FRAMINGHAM, 2 MARCH 2011 - Three factors have added up to a huge shift in the CIO role during the past five years—and CIOs who ignore these put their careers in peril, says a new report by Constellation Research.
First, consumer technology has out-innovated enterprise technologies, reducing the management influence of the CIO. Second, legacy systems implemented during the Y2K investment rush are hindering system upgrades. Finally, the pace of technology advancements has outpaced the ability to adopt.
CIOs of the future will no longer oversee multimillion dollar IT projects and lead organizational change through technology adoption, says Constellation Research CEO and analyst Ray Wang. Instead, the CIO definition will be broader, demanding that CIOs deliver more business value, profitability and market differentiation.
While next-gen CIOs will emerge from traditional technology backgrounds as well as business-leader backgrounds with technology expertise, the report says, current CIOs will need to master four emerging personas in order to compete in the new environment.
CIOs who fail to evolve into these new roles, Wang says, will lose their functions to business teams. "Line of business executives are already starting to play CIO roles in many of the companies we work with," he says.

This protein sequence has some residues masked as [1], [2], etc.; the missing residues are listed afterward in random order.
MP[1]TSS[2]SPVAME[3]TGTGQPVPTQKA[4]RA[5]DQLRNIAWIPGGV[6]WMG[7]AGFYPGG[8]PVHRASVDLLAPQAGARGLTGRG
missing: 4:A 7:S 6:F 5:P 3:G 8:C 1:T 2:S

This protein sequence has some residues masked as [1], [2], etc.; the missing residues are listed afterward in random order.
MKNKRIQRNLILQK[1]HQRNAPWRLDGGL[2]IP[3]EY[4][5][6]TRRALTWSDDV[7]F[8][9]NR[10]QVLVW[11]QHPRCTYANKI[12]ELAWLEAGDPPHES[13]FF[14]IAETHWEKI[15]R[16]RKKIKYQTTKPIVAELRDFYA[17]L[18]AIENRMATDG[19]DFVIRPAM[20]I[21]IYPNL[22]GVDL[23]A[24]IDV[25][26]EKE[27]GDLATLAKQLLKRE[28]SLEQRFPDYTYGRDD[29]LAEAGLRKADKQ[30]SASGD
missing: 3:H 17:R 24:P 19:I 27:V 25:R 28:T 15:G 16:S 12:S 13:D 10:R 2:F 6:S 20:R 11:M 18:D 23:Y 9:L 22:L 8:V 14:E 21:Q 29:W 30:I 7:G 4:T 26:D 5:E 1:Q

The new CIO role will balance externally focused activities with internally focused ones, and embody equal parts technology savvy and business savvy. Some CIOs may bring to the table expertise in one persona, but top CIOs will strive to master all four, he says.
Here are the four new personas of the new CIO and the skills you need to succeed, according to the report.
1. Chief "Infrastructure" Officer
Many CIOs are already familiar with this persona, according to Wang, and transitioning into it will be easy. These chief infrastructure officers focus on cost reduction, controlling 65 percent to 70 percent of the overall budget. Most projects prioritize keeping the lights on and managing legacy systems. These infrastructure officers tend to focus on the technology side and internal-facing activities, according to the report.
Wang says that the chief infrastructure officer persona is becoming a core competency, but less and less attention is being paid to it.
2. Chief "Integration" Officer
Also predicted to be an easy transition, this persona is used to managing just 5 percent to 10 percent of the overall budget and must bring together various business processes, data, systems, legacy systems and newer cloud-based approaches. Chief integration officers tend to focus on both the technology side and internally and externally facing activities.
3. Chief "Intelligence" Officer
Chief intelligence officers manage 10 percent to 15 percent of the overall budget and strive to improve business user access to information, the report says. This persona tends to focus on the business side and internally facing activities, and strives to appropriately connect the right data to the right person at the right time on the right interface.
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